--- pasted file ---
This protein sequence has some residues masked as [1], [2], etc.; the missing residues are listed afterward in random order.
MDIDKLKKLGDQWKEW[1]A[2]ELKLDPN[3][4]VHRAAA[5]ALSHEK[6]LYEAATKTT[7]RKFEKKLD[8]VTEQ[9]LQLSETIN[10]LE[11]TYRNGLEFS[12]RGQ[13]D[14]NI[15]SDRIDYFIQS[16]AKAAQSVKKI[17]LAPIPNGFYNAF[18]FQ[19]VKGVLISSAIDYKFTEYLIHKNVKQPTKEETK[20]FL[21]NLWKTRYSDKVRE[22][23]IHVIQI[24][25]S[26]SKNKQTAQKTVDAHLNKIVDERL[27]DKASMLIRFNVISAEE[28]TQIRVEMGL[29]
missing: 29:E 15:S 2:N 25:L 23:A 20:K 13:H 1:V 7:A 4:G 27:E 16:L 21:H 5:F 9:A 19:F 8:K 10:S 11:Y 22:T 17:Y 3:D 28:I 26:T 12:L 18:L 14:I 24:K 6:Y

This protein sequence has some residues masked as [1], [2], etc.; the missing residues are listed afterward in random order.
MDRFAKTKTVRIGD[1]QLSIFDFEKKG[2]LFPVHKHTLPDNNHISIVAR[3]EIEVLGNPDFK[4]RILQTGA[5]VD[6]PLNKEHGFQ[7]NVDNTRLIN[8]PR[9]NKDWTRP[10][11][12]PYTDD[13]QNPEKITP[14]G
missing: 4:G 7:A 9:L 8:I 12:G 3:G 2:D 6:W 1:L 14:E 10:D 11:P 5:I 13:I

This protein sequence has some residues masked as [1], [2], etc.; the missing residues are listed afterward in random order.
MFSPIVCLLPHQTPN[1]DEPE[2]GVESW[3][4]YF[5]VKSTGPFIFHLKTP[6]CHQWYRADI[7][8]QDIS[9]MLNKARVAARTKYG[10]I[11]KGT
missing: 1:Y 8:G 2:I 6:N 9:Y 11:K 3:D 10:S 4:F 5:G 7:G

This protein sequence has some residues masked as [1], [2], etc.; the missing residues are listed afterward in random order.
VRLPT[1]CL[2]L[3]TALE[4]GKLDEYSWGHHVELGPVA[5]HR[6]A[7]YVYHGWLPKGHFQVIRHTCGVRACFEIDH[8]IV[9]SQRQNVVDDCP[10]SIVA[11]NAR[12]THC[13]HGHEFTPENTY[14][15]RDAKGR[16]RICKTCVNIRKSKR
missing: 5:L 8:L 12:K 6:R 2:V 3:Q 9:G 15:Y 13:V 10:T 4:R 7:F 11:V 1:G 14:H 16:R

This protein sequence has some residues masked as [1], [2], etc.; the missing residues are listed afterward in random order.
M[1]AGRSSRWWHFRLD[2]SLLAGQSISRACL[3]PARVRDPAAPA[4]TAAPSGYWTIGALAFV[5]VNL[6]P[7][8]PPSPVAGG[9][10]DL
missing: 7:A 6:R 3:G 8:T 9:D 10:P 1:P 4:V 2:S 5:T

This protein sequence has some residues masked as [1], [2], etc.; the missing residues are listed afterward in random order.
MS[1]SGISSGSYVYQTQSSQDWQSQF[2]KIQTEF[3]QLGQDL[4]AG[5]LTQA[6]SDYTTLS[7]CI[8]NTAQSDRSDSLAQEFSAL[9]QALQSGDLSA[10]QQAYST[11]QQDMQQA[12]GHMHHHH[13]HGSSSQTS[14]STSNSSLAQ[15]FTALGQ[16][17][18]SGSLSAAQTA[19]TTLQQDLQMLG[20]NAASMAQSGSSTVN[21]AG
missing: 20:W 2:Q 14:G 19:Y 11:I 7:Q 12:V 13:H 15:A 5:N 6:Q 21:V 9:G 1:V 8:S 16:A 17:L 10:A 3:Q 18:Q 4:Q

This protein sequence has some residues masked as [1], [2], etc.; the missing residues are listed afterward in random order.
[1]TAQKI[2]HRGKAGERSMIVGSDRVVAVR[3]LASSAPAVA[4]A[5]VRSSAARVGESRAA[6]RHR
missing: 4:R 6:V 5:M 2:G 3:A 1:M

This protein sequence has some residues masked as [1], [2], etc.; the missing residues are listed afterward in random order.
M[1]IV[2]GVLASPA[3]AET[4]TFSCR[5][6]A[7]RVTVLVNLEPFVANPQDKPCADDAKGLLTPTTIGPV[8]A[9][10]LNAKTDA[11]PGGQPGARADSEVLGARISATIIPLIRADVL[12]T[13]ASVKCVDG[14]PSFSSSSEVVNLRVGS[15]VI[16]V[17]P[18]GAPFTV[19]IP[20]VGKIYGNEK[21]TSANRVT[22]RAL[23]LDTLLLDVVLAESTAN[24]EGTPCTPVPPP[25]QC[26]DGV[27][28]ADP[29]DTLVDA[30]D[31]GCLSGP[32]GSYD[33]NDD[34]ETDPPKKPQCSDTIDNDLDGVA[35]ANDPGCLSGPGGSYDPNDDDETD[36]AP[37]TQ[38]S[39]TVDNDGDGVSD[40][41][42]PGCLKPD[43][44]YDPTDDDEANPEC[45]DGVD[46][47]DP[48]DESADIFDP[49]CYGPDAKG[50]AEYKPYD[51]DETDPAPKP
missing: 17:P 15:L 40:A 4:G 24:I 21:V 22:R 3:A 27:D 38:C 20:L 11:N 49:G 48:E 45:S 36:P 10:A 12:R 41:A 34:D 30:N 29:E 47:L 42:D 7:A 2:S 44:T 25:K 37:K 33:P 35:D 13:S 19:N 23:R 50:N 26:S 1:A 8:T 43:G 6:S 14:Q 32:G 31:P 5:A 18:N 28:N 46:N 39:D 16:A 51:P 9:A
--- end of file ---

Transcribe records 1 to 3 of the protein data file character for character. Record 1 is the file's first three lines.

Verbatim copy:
This protein sequence has some residues masked as [1], [2], etc.; the missing residues are listed afterward in random order.
MDIDKLKKLGDQWKEW[1]A[2]ELKLDPN[3][4]VHRAAA[5]ALSHEK[6]LYEAATKTT[7]RKFEKKLD[8]VTEQ[9]LQLSETIN[10]LE[11]TYRNGLEFS[12]RGQ[13]D[14]NI[15]SDRIDYFIQS[16]AKAAQSVKKI[17]LAPIPNGFYNAF[18]FQ[19]VKGVLISSAIDYKFTEYLIHKNVKQPTKEETK[20]FL[21]NLWKTRYSDKVRE[22][23]IHVIQI[24][25]S[26]SKNKQTAQKTVDAHLNKIVDERL[27]DKASMLIRFNVISAEE[28]TQIRVEMGL[29]
missing: 29:E 15:S 2:N 25:L 23:A 20:K 13:H 1:V 7:A 4:G 27:E 16:L 21:H 5:F 9:A 19:F 8:K 10:S 11:Y 22:T 17:Y 3:D 28:I 26:T 12:L 18:L 14:I 24:K 6:Y

This protein sequence has some residues masked as [1], [2], etc.; the missing residues are listed afterward in random order.
MDRFAKTKTVRIGD[1]QLSIFDFEKKG[2]LFPVHKHTLPDNNHISIVAR[3]EIEVLGNPDFK[4]RILQTGA[5]VD[6]PLNKEHGFQ[7]NVDNTRLIN[8]PR[9]NKDWTRP[10][11][12]PYTDD[13]QNPEKITP[14]G
missing: 4:G 7:A 9:L 8:I 12:G 3:G 2:D 6:W 1:L 14:E 10:D 11:P 5:I 13:I

This protein sequence has some residues masked as [1], [2], etc.; the missing residues are listed afterward in random order.
MFSPIVCLLPHQTPN[1]DEPE[2]GVESW[3][4]YF[5]VKSTGPFIFHLKTP[6]CHQWYRADI[7][8]QDIS[9]MLNKARVAARTKYG[10]I[11]KGT
missing: 1:Y 8:G 2:I 6:N 9:Y 11:K 3:D 10:S 4:F 5:G 7:G